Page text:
By anyone’s standards, we’re living in troubling times. Coronavirus messaging is overwhelming, from the media, governments, employers and family members – how to deal with anxiety of it all then?
With very few details to go on, the only consistent message we had for months was to keep our hands clean and off our faces. Then hand sanitiser sold out! (well, except for the packs of six small bottles that you could buy on Amazon for the bargain price of £75 😠).
Travel plans are out the window and some of us face a very real threat of being separated from family, friends and the future we’d planned because the world is closed, indefinitely.
How to deal with anxiety around Coronavirus
The exceptional pace at which events have unfolded since January 2020 means people are living in fear. Unexpected lock-downs began in China, then Italy which we got caught up in. People worry about empty supermarket shelves, closed international borders and economic collapse.
All of this came out of nowhere. Our travel trends never predicted this in the plan. It’s new, and it’s upsetting.
I know you are stressed. Me too!
Friends have messaged me in tears. Fellow travel writers and bloggers have contacted us to ask, ‘what are you guys doing next?’ Another friend has been stuck on a cruise ship for over 25 days – no port will accept the passengers! If someone walks past and coughs, panic wells inside of us all. Our biggest international airlines have simply stopped flying indefinitely. The business landscape is changing, and many people are without work. It’s madness.
Social isolation is enforced globally, including here in the UK. We’re keeping our distance from other humans. Pubs are shut – it’s bad. That would be a joke if it weren’t for all the other businesses that have closed too. Hotels, restaurants, events, tours, even the famous summer festival Glastonbury has been cancelled, in what would have been its 50th year! Will summer destinations like Ibiza – heavily reliant on seasonal tourism – even be able to open this year?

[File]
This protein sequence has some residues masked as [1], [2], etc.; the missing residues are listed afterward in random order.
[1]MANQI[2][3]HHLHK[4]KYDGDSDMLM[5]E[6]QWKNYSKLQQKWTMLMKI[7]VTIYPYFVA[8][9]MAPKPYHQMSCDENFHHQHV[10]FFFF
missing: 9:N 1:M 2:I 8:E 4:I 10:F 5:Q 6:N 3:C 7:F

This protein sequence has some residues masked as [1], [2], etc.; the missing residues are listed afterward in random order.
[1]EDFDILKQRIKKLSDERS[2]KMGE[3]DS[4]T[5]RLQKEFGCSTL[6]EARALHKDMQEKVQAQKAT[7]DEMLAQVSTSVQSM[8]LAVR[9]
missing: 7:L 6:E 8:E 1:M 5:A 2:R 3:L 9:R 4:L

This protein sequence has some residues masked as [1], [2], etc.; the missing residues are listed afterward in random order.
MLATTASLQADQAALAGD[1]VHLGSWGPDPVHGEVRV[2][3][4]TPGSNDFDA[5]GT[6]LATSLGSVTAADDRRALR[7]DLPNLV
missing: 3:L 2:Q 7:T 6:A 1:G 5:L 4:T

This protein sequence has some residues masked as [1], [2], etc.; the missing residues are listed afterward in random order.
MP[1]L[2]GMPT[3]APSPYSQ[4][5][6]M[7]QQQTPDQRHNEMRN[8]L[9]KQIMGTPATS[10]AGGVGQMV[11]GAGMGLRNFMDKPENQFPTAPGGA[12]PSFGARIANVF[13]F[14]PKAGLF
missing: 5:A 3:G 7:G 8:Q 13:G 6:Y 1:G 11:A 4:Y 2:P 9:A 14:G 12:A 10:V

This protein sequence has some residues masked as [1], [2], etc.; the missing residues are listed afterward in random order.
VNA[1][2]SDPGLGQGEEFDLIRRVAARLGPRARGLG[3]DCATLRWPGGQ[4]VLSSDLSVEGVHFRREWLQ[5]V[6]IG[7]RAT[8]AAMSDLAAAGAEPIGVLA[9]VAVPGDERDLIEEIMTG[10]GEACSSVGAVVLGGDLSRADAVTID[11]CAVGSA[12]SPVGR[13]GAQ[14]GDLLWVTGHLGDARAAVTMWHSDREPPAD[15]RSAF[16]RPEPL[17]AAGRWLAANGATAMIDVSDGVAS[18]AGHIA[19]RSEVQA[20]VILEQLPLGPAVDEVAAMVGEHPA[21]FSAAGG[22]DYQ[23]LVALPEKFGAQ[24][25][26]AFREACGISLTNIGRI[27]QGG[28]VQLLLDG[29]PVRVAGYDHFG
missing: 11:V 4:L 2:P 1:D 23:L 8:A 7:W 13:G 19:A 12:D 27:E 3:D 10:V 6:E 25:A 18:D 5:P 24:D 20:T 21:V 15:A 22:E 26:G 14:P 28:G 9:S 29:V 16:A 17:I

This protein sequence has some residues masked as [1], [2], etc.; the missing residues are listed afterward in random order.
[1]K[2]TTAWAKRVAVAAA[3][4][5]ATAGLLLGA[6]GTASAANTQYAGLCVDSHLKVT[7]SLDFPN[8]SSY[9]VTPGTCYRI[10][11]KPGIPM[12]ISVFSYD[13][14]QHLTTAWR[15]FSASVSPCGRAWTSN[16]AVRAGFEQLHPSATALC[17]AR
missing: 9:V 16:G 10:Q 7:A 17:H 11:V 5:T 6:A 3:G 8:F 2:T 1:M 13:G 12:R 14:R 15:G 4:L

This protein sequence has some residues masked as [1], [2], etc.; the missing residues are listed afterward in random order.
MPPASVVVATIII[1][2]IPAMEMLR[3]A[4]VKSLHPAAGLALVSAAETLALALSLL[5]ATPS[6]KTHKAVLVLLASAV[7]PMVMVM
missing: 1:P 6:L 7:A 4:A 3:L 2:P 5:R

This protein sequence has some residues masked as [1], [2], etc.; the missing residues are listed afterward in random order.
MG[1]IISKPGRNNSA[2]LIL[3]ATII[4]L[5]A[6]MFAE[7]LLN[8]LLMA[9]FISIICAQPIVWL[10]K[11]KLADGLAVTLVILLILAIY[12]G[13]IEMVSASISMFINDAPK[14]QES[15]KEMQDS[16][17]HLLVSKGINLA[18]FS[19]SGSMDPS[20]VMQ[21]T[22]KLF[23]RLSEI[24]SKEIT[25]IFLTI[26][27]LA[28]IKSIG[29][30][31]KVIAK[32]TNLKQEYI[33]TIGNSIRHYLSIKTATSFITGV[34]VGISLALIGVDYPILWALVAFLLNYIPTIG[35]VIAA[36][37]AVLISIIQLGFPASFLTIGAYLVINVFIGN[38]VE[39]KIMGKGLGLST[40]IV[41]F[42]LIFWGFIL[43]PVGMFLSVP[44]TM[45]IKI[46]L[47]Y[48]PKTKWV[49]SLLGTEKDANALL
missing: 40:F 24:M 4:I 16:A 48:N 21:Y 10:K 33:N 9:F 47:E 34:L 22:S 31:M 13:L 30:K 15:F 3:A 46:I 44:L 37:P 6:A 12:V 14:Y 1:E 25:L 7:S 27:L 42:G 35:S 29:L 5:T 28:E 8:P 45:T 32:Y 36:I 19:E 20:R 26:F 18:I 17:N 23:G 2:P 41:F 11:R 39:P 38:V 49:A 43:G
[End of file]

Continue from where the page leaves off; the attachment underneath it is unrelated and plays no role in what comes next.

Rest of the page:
I would have thought it was all a bit of a crazy media frenzy, if we’d not experienced all of it directly. Unfortunately, it’s all true.
It’s time to admit we’re in trouble when ‘wartime’ rhetoric is invoked, but admittedly I’d drawn these parallels already.
Coronavirus anxiety has been following Cooper and I for a while, from before our trip to Italy where we were set to attend the TBEX conference, here in the UK and in Australia.
The situation for digital nomads and the Coronavirus pandemic
Last August Cooper and I set off on a grand adventure. For the first time in our lives we let work be a secondary concern. On a house sitting sabbatical adventure (that made international headlines) we had a world of opportunity at our fingertips. We’ve embraced a house sitting and digital nomad lifestyle – like thousands and thousands of others. This lifestyle has been accessible and easy for years now. Living a laptop lifestyle and all of that.
But what happens when you have plans to travel, live and work in different countries, but now deal with anxiety around what’s [not] on offer? The Coronavirus outbreak means for many of us that we need to return home before we want or intended to. When will we be free to travel again? It’s estimated that most airlines will be bankrupt by the end of May 2020. A staggering and saddening thought.
I remember the days when there was no competition and there’s no way an average family of four could fly from one city in Australia to another. We had to drive. I imagine it was the same in Europe. Now we flit from the UK to Spain on a whim. Well, at least we could do that three months ago.
Currently we’re in the UK where we have residency, thankfully for a little while yet. We were going to apply for indefinite leave to remain visas this year and stay. But we want to be at home in Australia too. How can we get there when all flights are cancelled? We are without a flat because we’ve been travelling. It feels like our options get slimmer by the day. Where’s safest in terms of wellbeing and the economy? No one knows from one day to the next.
Anxiety and stress: dealing with Coronavirus and an uncertain future
Whether you’re in a precarious situation like us, uncertain of the future; or, you’re feeling down, worried and downright isolated working from home for the foreseeable future, it’s easy to get caught up in the worry mindset. Oh yeah, I get that. There are people trapped in foreign countries right now, with no money or accommodation. Cruise ships with ill passengers being denied entry to ports. Sick with worry – that’s no way to live.
Author and spiritual teacher, Gabby Bernstein, shared very helpful tips that I’ve passed around to friends who are caught up in Coronavirus anxiety. In this blog, she talks about how to claim back a good night’s sleep, and about taking responsibility for your own thoughts. It’s worth a read.